Scoping Review of Interprofessional Communication

Saturday, 16 November 2013: 3:35 PM

Rebecca Sisk, PhD, RN, CNE
MSN Online Program, Chamberlain College of Nursing, Downers' Grove, IL

Learning Objective 1: Describe the research related to inter-professional communication in health care.

Learning Objective 2: Identify possible models for investigating inter-professional communication in health care.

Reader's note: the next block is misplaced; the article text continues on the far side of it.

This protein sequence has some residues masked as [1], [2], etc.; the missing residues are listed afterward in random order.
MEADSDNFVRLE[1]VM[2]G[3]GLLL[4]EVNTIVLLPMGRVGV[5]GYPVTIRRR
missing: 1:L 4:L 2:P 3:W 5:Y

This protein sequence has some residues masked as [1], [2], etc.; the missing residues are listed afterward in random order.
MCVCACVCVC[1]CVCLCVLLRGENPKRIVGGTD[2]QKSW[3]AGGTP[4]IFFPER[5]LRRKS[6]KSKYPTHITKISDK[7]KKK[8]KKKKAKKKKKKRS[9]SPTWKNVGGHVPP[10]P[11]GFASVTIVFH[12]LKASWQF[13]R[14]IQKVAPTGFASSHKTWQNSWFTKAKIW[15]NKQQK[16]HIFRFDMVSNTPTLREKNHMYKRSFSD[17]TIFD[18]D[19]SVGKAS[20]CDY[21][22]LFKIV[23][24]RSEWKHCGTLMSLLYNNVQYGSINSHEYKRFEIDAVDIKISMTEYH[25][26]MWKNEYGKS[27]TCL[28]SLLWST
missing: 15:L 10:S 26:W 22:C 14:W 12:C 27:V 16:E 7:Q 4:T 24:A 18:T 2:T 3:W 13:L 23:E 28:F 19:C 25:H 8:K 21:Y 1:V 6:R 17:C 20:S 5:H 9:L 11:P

According to the Institute of Medicine’s 2010 report on the future of nursing, inter-professional collaboration is necessary to provide safe, effective health care. Furthermore, functioning within inter-professional teams is one of the Quality and Safety Education for Nurses (QSEN) core competencies. Communication is an important component of such collaboration. Several articles have described poor inter-professional communication in health care systems but few true experiments have been conducted in either practice or educational settings. A scoping review was used to explore the extent of research available on inter-professional communication.  The search question used in this scoping review was, “What is the nature of research on inter-professional communication in work teams that include nursing?” The ultimate purpose is to identify factors and outcomes that can be investigated in future studies designed to improve inter-professional communication in health care. The Academic Search Compete, CINAHL, Health Source, Education Research Complete, and MEDLINE databases were searched in EBSCOhost for peer-reviewed articles using the terms “inter-professional communication” and “nurse or nursing” and publication dates 2008-2013. Forty-one articles were found; of these 24 were relevant to the question. A similar search in the ProQuest Nursing and Allied Health Source database yielded 24 articles. After eliminating duplicates, six of these were relevant to the question. Altogether, only three experimental studies were found; one was a randomized controlled trial. The remaining articles were descriptions of inter-professional communication challenges in healthcare or of program evaluations designed to resolve such challenges. Barriers to inter-professional communication were identified, such as understanding of the culture, values, and roles of other health professions; traditional gender roles among health professionals; varied views of patient needs; varied communication styles; and resistance to change. Inter-professional communication facilitators identified were a commitment by all professionals to enhanced communication and administrative support. Possible models for future research were identified.